Photodynamic therapy with PHOTOFRIN® is a two-stage process requiring administration of both drug and light. The first stage of PDT is the intravenous injection of PHOTOFRIN. The second stage of therapy uses illumination with non-burning laser light 24–50 hours following injection with PHOTOFRIN®. When injected, PHOTOFRIN® is attracted to certain tissues, especially cancer cells. Tumor destruction results from biochemical reactions, not heat. Tumor selectivity occurs through a combination of preferential retention of PHOTOFRIN® by the tumor and selective delivery of light to the tumor site. PHOTOFRIN® is FDA approved for the treatment of non-small cell lung cancer (NSCLC) and esophageal cancer. The product is available in the USA, several major European countries, Japan, several Latin American and Southeast Asian markets. PHOTOFRIN® also is approved for high-grade dysplasia (HGD) in Barrett's esophagus (BE) in North America. It also has Orphan Drug Designation (ODD) for cholangio-carcinoma and as adjuvant therapy to surgery for the treatment of malignant pleural mesothelioma. For additional information about PHOTOFRIN®, please see full prescribing information available at

About Pinnacle
Pinnacle Biologics Inc. is a privately held bio-pharmaceutical company specializing in revitalizing healthcare therapies to expand therapeutic potential and maximize favorable patient outcomes. The company is headquartered in Bannockburn, Illinois. Its European subsidiary, Pinnacle Biologics BV, is headquartered in Amsterdam and is the holder of the European Marketing Authorizations for Pinnacle products.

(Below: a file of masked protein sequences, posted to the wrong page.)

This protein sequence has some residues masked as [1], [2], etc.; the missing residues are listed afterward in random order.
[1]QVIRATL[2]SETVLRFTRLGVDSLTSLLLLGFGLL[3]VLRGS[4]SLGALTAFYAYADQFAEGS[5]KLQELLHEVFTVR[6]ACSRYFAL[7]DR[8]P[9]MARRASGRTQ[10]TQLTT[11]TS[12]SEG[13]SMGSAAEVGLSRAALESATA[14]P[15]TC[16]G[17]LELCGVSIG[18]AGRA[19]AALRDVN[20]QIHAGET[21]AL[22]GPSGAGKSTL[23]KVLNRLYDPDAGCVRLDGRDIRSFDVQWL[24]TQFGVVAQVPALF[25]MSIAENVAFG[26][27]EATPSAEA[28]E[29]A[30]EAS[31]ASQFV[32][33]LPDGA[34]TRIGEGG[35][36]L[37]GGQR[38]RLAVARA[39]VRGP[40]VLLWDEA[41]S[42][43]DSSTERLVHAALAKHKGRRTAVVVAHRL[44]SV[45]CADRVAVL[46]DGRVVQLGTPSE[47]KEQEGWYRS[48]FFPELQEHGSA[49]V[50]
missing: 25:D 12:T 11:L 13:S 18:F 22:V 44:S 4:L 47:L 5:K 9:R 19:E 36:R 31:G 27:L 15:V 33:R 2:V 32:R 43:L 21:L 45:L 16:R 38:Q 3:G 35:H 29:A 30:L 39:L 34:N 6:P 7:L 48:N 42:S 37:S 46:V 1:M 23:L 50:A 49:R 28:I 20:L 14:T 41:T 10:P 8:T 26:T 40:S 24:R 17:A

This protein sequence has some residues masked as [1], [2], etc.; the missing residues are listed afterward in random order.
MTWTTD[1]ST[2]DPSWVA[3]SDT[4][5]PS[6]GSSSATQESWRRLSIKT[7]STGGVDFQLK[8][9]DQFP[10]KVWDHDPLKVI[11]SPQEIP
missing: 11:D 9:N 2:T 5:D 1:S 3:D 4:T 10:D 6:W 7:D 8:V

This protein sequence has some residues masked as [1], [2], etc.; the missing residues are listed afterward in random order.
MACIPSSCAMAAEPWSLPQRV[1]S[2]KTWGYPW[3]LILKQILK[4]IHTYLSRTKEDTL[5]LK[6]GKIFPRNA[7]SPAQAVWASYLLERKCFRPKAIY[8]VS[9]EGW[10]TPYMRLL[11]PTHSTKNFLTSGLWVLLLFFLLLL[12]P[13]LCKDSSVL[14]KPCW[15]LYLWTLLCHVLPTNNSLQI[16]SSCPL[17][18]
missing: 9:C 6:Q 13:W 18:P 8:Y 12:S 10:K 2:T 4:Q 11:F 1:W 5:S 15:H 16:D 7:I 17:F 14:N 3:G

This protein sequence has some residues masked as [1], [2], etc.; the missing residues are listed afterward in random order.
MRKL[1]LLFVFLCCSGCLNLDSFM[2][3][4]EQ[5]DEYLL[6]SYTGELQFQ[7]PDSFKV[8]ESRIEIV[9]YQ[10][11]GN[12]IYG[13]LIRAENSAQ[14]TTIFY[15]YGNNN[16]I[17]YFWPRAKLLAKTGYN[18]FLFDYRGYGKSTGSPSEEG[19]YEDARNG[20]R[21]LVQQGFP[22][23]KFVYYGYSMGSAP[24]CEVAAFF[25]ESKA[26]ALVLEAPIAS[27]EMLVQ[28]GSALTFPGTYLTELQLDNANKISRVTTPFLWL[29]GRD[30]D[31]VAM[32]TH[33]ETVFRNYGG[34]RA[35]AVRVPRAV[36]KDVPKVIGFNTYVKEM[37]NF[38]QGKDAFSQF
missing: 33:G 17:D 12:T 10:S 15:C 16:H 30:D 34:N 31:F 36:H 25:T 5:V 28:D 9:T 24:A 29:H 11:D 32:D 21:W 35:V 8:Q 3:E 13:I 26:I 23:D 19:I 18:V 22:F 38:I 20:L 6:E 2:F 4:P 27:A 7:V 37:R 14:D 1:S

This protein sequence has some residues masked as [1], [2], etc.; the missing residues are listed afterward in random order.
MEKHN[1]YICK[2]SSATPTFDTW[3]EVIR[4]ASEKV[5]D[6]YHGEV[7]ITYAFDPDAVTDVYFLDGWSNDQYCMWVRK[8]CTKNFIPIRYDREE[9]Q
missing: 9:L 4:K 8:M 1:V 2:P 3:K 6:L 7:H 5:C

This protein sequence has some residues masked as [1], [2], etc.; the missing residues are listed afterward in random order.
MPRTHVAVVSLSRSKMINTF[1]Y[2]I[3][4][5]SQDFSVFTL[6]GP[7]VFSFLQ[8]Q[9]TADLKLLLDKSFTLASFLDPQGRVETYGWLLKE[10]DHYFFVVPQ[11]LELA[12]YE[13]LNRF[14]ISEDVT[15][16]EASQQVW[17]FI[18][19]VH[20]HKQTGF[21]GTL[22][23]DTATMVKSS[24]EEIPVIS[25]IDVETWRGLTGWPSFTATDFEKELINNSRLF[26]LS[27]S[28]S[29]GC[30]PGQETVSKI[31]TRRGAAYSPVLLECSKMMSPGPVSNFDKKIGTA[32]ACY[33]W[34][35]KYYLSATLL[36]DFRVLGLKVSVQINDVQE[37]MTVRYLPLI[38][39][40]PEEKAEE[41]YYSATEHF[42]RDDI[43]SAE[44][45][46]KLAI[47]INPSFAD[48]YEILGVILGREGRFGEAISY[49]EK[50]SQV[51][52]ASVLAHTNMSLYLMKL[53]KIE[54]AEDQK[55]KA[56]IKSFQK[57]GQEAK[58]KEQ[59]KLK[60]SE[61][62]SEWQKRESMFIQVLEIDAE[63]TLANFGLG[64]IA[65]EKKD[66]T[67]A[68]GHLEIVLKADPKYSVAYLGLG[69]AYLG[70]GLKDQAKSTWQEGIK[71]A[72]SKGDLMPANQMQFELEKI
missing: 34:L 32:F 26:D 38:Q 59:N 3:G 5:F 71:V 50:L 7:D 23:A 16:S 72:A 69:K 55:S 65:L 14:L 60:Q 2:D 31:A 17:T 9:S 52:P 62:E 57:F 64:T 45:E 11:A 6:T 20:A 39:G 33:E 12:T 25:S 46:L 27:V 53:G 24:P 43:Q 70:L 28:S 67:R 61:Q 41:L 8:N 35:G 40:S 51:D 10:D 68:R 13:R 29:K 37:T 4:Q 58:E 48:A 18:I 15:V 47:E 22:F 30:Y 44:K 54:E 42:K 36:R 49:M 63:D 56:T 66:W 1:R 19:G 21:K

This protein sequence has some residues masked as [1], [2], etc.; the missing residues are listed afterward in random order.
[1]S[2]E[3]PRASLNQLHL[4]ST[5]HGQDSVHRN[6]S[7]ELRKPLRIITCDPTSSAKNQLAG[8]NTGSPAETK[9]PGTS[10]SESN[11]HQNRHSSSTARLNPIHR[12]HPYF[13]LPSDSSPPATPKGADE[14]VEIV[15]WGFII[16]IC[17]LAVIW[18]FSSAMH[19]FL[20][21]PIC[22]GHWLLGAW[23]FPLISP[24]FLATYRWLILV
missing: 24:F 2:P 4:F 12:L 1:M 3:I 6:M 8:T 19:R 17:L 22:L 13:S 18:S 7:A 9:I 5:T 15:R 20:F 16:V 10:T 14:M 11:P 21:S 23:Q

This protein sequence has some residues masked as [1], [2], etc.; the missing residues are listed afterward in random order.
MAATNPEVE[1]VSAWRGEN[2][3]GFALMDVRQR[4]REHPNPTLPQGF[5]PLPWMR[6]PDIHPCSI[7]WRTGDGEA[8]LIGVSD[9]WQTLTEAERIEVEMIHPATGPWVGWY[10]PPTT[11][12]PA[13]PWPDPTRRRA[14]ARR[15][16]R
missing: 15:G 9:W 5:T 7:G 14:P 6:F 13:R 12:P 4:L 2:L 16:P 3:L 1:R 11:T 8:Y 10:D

About the Medical College of Wisconsin
The Medical College of Wisconsin is the state's only private medical school and health sciences graduate school. Founded in 1893, it is dedicated to leadership and excellence in education, patient care, research and service. More than 1,200 students are enrolled in the Medical College's medical school and graduate school programs. A major national research center, it is the largest research institution in the Milwaukee metro area and second largest in Wisconsin. In FY 2011 – 12, faculty received more than $166 million in external support for research, teaching, training and related purposes, of which more than $152 million is for research. This total includes highly competitive research and training awards from the National Institutes of Health (NIH). Annually, College faculty direct or collaborate on more than 2,000 research studies, including clinical trials. Additionally, more than 1,350 physicians provide care in virtually every specialty of medicine for more than 425,000 patients annually.

About Children's Hospital of Wisconsin
Children's Hospital of Wisconsin is the region's only independent health care system dedicated solely to the health and well-being of children. The hospital, with locations in Milwaukee and Neenah, Wis., is recognized as one of the leading pediatric health care centers in the United States and is ranked No. 4 in the nation by Parents magazine. Children's Hospital provides primary care, specialty care, urgent care, emergency care, community health services, foster and adoption services, child and family counseling, child advocacy services and family resource centers. In 2011, Children's Hospital invested more than $100 million in the community to improve the health status of children through medical care, advocacy, education and pediatric medical research. Children's Hospital achieves its mission in part through donations from individuals, corporations and foundations and is proud to be a member of Children's Miracle Network Hospitals. For more information, visit the website at